There’s no need to shout – we should be able to debate ideas civilly. You didn’t answer my question, but I’ll answer yours.

            Why should society have to pay the price for “their” behaviour?
            Apart from the fact it’s both dangerous and wrong to label all pedophiles together, the reason is – because that’s what societies do.

            They’re not all made up of people just like you, or people you like, or people whose behaviour you personally are prepared to tolerate or accept the risk of. We have laws, and punishments for people that transgress. Once people have paid their penalty they are released into society again.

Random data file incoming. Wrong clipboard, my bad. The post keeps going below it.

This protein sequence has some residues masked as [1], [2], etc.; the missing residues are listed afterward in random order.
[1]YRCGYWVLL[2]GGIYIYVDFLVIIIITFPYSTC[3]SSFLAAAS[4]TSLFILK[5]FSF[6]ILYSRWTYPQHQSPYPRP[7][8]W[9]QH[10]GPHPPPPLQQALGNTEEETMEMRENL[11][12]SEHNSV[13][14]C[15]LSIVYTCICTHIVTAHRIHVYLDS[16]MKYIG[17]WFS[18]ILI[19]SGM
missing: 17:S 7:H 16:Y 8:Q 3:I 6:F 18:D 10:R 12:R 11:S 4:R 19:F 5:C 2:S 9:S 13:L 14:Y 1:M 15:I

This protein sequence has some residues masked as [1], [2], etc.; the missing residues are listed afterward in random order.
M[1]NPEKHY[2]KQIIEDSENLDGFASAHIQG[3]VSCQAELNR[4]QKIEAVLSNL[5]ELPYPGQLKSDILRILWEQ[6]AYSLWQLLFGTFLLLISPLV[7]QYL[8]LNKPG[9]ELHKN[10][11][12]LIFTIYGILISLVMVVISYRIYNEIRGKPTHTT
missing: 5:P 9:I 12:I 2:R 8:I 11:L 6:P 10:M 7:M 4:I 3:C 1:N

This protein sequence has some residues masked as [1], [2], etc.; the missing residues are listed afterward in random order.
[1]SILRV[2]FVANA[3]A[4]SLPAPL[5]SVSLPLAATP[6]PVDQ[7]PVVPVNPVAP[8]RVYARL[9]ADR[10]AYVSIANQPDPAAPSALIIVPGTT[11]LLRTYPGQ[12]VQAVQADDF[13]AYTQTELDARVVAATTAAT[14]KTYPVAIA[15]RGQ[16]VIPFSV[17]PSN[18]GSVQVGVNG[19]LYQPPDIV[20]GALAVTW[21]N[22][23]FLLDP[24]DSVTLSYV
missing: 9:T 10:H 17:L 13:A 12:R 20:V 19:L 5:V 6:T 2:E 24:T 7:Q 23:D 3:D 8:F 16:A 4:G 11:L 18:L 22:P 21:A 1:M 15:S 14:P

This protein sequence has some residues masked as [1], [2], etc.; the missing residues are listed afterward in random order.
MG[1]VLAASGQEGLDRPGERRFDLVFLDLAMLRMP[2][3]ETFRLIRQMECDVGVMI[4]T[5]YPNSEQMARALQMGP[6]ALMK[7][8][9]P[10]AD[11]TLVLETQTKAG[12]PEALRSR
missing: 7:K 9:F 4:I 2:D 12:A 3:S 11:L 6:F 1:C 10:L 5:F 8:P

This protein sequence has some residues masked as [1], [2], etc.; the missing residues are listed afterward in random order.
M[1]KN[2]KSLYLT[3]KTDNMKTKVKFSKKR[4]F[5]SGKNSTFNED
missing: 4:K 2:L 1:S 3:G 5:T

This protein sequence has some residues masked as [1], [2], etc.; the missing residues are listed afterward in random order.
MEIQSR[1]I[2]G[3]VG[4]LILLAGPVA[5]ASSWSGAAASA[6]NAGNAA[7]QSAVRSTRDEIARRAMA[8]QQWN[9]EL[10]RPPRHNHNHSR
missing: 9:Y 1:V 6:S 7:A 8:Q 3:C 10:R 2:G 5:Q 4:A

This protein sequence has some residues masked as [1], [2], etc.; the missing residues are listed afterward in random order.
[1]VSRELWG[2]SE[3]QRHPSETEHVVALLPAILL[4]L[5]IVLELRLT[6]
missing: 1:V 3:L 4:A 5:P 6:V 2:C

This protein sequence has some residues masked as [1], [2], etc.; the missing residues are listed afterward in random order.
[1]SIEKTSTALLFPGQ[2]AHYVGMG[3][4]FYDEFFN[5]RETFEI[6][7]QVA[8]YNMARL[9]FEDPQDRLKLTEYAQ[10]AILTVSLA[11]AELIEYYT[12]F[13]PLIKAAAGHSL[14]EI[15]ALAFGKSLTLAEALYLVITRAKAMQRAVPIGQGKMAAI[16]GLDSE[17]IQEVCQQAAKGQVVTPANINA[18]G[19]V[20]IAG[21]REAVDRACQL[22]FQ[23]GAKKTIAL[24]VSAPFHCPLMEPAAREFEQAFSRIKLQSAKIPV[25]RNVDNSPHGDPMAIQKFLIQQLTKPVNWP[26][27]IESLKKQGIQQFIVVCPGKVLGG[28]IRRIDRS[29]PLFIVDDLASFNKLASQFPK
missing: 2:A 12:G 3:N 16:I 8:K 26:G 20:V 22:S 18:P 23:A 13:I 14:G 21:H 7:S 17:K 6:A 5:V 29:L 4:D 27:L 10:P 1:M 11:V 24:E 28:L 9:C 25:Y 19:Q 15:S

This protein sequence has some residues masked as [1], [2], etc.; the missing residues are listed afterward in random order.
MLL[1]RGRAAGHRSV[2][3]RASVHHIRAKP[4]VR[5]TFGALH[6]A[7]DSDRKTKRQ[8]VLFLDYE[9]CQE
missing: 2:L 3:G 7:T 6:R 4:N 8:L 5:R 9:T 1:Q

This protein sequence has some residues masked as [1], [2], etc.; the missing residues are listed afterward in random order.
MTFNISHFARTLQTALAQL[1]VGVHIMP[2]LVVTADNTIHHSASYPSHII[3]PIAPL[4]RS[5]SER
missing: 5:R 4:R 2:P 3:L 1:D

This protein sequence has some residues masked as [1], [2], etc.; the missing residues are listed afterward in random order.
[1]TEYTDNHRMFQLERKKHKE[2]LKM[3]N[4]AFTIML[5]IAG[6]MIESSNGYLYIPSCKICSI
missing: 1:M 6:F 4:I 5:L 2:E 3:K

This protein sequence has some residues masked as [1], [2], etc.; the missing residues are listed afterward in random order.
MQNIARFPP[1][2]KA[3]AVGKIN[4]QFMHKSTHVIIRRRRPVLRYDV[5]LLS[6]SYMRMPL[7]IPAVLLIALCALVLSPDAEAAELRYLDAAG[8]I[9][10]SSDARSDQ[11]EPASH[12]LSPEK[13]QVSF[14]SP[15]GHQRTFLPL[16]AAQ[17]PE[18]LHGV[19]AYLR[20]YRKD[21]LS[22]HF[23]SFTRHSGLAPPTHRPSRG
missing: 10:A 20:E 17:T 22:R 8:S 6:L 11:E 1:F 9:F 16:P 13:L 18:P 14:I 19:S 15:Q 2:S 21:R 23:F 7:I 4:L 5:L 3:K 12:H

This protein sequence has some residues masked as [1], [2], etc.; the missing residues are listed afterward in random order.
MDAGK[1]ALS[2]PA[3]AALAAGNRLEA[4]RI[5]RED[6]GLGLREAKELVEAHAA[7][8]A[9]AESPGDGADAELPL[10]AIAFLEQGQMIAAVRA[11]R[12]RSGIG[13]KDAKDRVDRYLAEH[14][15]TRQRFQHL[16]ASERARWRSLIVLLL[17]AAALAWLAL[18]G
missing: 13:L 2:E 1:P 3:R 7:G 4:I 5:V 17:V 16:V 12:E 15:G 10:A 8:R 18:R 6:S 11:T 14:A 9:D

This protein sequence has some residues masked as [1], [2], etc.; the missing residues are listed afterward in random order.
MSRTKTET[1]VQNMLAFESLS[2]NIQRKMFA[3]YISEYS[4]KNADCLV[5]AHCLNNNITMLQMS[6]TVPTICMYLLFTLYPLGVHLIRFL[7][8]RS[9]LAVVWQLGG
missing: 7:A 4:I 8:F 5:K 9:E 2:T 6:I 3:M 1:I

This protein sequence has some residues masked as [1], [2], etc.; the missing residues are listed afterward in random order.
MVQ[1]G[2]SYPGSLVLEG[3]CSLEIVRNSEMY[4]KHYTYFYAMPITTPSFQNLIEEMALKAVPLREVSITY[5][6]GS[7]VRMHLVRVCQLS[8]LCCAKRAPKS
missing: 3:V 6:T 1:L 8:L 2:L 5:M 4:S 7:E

The question is: how do you deal with them in such a way that they have an opportunity to reintegrate (as the law allows them), while at the same time limiting the risk to society?

            Suggestions such as yours – remove them from society (ridiculous and unworkable) until such time as they prove themselves 100% rehabilitated (impossible to prove – do you mean like Philip Smith?) are completely pointless and serve only to illustrate your disgust at the crimes. I get that, but it doesn’t help – not in the slightest.

          • digby

            Yet again I disagree.

            I didn’t need to answer your question because if we do not let them back into society, there is no risk of them rebelling against society. It becomes moot.

            Your response “Because that’s what societies do” is not a valid argument. Its not a reason or an argument. You are merely stating the status quo in NZ.